September 28 2020

8 Steps To Fishing The Cape Cod Canal With Kids


ryan collins my fishing cape cod breakfast

Note from Ryan: This post was originally published in August of 2014. I figured now would be a good time to re-publish this post, because each week I receive messages from parents who want to take their kids fishing.

One way my Dad got me hooked on fishing was by taking me to the Cape Cod Canal on Sunday evenings when I was between the ages of 6 and 10 years old.

No we did not jig or plug for big stripers, but we did catch a ton of small bottom fish that kept me occupied and very engaged, despite my young age.

In this post I want to share with you 8 steps for fishing the Canal with young children. However be careful because you just may get the young kids in your life hopelessly addicted to fishing – which is exactly what happened to me!

1)  Rig Up With Light Tackle

Recently I went fishing with Kyle, an up and coming fisherman who is 9 years old. The first thing I did with Kyle was rig him up with a light tackle spinning setup that would be perfect for catching schoolie stripers and other small Canal-dwelling fish.

fishing the cape cod canal with kids
Here Kyle is spooling up his new spinning reel with 10lb test mono.

You don’t need anything fancy, just a 6 or 7 foot long light spinning rod and reel spooled with 10 pound test monofilament line.

Big thanks to all the MFCC members who participated in this past spring’s My Fishing Cape Cod breakfast raffle. The money we raised through the raffle helped to pay for Kyle’s spinning setup – nice work!

2)  Tie On A Sabiki Rig

Once you have a light rod and reel ready to go, the next step is to tie on a sabiki rig.

Here Kyle is tying on a sabiki rig, which work very well on the tiny fish that live in the Canal.
Sabiki rigs work well for catching the many small fish that inhabit the Canal.

Sabiki rigs have many small hooks so just be careful. Using sabiki’s is probably the most efficient way to catch the small fish that inhabit the Canal’s rocky bottom.

Add a weight to the bottom of the sabiki rig. Depending on the current anywhere from 1-4 ounces will work.

3)  Bait Up With Pieces Of Mackerel

Small pieces of the belly section of mackerel work very well when added to each hook on the sabiki rig. We will be targeting small fish like the cunners, perch and other “bait stealers” that drive most fishermen crazy but are super fun for young kids to catch.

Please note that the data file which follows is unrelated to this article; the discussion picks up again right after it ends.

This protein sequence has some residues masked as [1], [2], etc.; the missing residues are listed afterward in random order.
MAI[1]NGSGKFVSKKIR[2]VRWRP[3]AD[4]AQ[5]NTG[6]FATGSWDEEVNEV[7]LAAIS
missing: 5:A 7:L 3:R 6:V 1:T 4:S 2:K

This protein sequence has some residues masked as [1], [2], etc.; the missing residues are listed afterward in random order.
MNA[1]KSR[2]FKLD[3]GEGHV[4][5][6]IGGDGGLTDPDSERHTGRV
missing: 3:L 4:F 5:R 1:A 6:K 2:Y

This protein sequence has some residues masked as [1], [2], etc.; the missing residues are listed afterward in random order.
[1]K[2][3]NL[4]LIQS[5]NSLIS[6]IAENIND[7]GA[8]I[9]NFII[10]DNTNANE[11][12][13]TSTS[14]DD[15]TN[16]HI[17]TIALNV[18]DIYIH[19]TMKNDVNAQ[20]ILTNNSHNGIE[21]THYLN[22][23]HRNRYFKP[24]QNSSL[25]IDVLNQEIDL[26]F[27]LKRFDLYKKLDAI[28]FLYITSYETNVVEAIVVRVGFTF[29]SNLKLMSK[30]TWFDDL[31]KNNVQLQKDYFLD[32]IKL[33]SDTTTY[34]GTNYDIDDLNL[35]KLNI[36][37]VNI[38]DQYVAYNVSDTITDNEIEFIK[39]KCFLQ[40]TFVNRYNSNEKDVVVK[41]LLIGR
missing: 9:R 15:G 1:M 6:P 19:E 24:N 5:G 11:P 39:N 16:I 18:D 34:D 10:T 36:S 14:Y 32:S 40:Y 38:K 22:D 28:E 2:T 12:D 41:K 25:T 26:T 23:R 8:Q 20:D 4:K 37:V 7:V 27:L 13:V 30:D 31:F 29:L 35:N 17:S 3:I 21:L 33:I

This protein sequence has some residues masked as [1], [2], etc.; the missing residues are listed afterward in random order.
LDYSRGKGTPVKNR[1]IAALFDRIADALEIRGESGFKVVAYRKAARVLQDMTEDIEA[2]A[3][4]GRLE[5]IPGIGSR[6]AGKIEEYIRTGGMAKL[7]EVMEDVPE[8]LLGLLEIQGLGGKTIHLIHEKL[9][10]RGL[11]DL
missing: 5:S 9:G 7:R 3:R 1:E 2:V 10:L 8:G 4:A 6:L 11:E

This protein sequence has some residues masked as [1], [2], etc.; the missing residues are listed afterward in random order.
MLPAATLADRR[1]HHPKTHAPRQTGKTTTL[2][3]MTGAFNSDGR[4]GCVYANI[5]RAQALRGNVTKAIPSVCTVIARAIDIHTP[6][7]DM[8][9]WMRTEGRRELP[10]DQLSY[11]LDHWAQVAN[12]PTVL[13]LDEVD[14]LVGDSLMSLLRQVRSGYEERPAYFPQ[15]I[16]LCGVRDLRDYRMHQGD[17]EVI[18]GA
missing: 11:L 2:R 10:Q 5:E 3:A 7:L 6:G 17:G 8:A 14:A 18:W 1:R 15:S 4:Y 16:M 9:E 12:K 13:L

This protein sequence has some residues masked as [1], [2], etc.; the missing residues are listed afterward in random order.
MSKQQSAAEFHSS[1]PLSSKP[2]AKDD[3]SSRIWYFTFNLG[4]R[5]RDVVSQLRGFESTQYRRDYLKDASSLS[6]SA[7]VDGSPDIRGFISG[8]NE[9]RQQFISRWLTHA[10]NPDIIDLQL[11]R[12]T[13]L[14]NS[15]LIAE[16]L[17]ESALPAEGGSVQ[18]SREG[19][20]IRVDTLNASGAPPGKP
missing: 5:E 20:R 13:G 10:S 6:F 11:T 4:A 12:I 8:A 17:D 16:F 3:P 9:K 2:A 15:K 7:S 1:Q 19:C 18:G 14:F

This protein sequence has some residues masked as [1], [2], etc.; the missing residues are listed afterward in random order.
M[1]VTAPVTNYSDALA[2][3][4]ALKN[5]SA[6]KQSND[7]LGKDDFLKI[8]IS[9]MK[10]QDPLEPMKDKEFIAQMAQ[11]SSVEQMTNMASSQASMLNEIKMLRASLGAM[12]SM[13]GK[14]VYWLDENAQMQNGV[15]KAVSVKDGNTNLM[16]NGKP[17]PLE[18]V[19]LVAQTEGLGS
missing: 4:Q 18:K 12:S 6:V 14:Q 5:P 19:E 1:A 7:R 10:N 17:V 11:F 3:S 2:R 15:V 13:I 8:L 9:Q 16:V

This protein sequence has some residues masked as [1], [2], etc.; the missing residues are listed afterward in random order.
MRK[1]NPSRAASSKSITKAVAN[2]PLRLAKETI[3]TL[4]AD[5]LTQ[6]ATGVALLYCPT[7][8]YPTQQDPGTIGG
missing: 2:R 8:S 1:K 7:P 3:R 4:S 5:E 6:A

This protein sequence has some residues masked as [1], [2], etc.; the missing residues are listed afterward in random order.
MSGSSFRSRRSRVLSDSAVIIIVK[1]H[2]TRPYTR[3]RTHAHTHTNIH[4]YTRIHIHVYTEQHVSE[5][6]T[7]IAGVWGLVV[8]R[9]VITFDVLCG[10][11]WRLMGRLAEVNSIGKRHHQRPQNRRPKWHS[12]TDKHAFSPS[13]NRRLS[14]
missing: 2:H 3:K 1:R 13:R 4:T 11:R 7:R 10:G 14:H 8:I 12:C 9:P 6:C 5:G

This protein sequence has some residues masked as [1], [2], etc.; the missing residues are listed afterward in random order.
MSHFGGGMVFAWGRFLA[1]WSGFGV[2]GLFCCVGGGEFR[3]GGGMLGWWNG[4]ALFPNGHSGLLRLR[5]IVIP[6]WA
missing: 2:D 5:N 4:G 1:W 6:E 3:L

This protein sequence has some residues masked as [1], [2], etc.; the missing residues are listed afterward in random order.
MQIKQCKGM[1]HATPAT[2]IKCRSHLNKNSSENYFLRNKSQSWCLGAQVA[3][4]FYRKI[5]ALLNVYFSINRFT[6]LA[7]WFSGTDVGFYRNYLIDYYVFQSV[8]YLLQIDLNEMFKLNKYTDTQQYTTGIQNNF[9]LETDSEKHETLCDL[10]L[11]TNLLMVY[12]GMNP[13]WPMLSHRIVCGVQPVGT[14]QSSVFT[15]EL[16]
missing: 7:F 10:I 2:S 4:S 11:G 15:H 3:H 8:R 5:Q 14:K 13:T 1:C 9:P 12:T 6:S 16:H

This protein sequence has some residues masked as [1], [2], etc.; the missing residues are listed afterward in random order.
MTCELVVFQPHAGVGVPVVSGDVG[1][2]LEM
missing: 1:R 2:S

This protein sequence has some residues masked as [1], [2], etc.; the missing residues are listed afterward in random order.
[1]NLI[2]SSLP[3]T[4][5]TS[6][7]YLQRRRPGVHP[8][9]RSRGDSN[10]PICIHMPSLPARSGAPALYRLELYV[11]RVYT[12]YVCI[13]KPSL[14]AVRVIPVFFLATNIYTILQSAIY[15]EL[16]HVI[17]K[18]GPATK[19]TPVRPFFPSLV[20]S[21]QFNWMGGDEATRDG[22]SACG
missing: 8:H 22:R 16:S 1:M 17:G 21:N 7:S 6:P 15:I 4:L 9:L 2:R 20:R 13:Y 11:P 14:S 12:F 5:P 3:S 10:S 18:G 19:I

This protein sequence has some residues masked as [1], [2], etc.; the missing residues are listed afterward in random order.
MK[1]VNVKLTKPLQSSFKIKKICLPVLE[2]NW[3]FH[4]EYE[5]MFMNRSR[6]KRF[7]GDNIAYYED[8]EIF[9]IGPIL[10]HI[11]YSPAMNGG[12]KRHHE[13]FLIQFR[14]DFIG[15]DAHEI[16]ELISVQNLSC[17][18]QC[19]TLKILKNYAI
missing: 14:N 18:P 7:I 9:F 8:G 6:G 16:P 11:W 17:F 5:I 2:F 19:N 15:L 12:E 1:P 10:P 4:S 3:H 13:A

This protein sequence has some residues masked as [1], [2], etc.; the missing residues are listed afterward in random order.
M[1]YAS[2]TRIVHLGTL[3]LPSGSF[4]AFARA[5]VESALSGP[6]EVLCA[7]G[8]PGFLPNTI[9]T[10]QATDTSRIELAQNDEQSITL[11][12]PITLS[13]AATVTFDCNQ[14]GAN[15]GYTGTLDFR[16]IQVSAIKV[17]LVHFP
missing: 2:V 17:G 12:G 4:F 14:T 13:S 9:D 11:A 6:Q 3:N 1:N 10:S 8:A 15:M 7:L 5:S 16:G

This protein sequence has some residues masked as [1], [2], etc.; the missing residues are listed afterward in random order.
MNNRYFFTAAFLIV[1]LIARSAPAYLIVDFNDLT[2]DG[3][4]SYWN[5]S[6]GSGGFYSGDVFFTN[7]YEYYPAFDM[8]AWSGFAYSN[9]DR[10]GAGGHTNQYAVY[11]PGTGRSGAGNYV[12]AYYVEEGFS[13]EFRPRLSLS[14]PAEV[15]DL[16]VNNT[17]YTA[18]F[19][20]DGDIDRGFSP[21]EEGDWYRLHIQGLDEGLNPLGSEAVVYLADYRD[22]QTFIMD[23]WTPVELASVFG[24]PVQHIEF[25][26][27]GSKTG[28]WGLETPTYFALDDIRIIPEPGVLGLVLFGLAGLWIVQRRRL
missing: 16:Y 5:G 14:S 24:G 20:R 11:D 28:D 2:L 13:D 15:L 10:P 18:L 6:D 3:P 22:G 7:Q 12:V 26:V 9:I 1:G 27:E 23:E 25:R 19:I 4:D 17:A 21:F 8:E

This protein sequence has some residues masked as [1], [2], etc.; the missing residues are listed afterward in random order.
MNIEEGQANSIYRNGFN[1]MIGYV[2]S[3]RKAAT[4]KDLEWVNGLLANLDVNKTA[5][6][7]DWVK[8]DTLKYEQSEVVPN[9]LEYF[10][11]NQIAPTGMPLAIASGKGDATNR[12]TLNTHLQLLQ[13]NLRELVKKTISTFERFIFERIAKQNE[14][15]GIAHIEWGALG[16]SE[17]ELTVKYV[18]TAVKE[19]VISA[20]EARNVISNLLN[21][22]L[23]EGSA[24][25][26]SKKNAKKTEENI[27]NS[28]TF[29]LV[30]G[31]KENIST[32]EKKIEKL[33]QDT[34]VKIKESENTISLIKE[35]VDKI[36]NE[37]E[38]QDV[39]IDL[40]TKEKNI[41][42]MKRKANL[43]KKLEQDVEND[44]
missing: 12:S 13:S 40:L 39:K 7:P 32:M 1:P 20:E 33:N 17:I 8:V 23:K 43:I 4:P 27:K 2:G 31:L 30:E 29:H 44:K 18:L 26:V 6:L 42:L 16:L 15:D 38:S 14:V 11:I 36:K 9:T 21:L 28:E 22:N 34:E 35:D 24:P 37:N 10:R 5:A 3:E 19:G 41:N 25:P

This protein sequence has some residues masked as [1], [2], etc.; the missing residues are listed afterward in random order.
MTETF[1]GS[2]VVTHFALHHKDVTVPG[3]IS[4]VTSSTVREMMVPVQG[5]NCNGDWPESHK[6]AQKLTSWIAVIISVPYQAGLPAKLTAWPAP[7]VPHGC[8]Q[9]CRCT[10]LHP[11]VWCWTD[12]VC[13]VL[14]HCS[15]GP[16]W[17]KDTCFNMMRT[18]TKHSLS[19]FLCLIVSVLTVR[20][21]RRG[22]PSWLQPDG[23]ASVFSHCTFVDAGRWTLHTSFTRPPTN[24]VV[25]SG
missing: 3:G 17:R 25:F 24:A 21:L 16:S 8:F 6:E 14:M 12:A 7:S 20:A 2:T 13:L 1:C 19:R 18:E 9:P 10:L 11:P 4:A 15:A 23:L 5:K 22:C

mackerel for bait belly section

I recommend the belly section because it stays on the hook better than other parts of the mackerel. Just a small little piece on each hook is all you need.

4)  Go To The Scusset Fish Pier Or The Sandwich Bulkhead

There’s a really nice fish pier at Scusset Beach State Park that is perfect for this type of fishing. Another place to try is the bulkhead area at the Sandwich Marina.

Kyle and I dropping baits to the bottom off the Scusset fish pier.
Kyle and I dropping baits to the bottom off the Scusset fish pier.

In these spots you can just drop a line straight down and catch a fish. There’s no need to cast which is good because casting is often the most difficult thing for a young or novice fisherman to do.

5)  Time Your Trip So You Are Fishing During Slack Tide

The Canal’s current can be very strong so you want to time your trip so you are fishing during slack tide. Slack tide is when the current will be the weakest.

I would recommend fishing 1/2 hour before until 1/2 hour after slack tide.

You can see what time slack tide occurs by viewing this Cape Cod Canal Current Table. My favorite time to fish this way is during the low slack, when the tide is beginning to flood.

6)  This Is The Perfect Opportunity To Teach The Basics Of Fishing (and have the kids do all the dirty work)

This is simple fishing. All there is to do is cut small pieces of bait, thread them onto each sabiki hook, drop the rig to the bottom, wait for a bite and then set the hook.

I feel this is a great opportunity to show the basics of fishing to the young fisher and by the end of the trip, have them doing all the dirty work like baiting hooks and unhooking fish.

teaching how to bait

You will be getting lots of bites and will need to re-bait quite often so take it from me you will want the kid doing most of the work.

Kyle's grandpa Dennis relaxing as Kyle baits all the hooks by himself.
Kyle’s grandpa Dennis relaxing as Kyle baits all the hooks by himself.

My Dad did this for me and now when we go striper fishing on my boat he sleeps in the cabin the entire time and I wake him up when we start hitting fish.

Not a bad deal for my Dad if you asked me!

7)  Start Catching

The most common fish you’ll catch using these methods is a common perch. These fish are also called cunners of bait stealers.

Perch can be found all throughout the Canal and are easy to catch.
Perch can be found all throughout the Canal and are easy to catch.

Perch may be small but they are plentiful. You will most likely start getting bites as soon as the bait hits bottom.

They are small fish but are surprisingly strong. They put up a great little fight on light tackle!

The cool thing about fishing the Canal this way is that you never know what you may catch. Growing up I caught mackerel, pollock, sea herring and flounder.